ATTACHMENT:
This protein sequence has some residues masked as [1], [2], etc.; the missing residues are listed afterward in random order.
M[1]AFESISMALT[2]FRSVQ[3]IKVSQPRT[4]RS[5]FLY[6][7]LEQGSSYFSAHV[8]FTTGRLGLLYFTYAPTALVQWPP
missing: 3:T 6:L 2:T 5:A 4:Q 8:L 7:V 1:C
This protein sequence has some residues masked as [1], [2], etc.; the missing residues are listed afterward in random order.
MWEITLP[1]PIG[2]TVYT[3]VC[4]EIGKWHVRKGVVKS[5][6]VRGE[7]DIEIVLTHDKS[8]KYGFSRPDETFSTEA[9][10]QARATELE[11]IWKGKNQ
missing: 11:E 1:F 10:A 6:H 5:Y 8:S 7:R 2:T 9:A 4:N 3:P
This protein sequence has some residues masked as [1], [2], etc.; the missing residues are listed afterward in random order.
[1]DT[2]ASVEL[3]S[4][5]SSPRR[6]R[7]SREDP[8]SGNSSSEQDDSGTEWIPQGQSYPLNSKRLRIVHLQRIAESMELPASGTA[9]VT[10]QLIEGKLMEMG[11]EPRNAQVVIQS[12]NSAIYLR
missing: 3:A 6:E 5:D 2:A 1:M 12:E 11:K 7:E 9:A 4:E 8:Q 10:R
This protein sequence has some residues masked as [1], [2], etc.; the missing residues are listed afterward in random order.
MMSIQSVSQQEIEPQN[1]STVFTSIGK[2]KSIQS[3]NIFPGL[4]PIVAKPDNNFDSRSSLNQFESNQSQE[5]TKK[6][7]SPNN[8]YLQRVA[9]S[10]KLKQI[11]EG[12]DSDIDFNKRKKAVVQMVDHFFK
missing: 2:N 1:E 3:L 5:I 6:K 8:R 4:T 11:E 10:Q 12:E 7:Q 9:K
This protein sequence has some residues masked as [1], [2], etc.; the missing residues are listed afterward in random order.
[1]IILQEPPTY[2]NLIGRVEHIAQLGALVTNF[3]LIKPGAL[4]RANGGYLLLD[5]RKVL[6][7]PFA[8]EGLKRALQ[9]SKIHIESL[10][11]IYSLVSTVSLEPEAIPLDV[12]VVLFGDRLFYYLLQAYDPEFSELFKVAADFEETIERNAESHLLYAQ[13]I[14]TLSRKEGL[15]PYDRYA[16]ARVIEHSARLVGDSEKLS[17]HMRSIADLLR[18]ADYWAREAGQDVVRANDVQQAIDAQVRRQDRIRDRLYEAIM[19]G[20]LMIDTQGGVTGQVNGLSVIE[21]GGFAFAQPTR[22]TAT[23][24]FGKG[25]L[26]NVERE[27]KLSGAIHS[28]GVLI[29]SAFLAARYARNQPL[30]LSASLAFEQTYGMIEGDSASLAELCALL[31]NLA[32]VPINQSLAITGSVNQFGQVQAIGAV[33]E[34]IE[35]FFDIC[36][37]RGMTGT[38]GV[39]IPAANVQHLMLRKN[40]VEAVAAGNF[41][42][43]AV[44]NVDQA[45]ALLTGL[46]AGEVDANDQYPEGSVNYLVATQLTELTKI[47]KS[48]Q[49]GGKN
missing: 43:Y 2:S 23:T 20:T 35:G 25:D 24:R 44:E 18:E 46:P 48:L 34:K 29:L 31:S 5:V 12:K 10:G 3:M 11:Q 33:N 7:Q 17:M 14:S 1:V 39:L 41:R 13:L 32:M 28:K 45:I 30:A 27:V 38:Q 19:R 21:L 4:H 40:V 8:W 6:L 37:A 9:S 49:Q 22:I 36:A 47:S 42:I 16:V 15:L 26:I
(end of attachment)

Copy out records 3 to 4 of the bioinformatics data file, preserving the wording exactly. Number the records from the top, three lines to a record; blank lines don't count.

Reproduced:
This protein sequence has some residues masked as [1], [2], etc.; the missing residues are listed afterward in random order.
[1]DT[2]ASVEL[3]S[4][5]SSPRR[6]R[7]SREDP[8]SGNSSSEQDDSGTEWIPQGQSYPLNSKRLRIVHLQRIAESMELPASGTA[9]VT[10]QLIEGKLMEMG[11]EPRNAQVVIQS[12]NSAIYLR
missing: 3:A 6:E 5:D 2:A 1:M 12:E 11:K 7:E 9:A 4:E 8:Q 10:R
This protein sequence has some residues masked as [1], [2], etc.; the missing residues are listed afterward in random order.
MMSIQSVSQQEIEPQN[1]STVFTSIGK[2]KSIQS[3]NIFPGL[4]PIVAKPDNNFDSRSSLNQFESNQSQE[5]TKK[6][7]SPNN[8]YLQRVA[9]S[10]KLKQI[11]EG[12]DSDIDFNKRKKAVVQMVDHFFK
missing: 2:N 1:E 3:L 5:I 6:K 8:R 4:T 11:E 10:Q 12:E 7:Q 9:K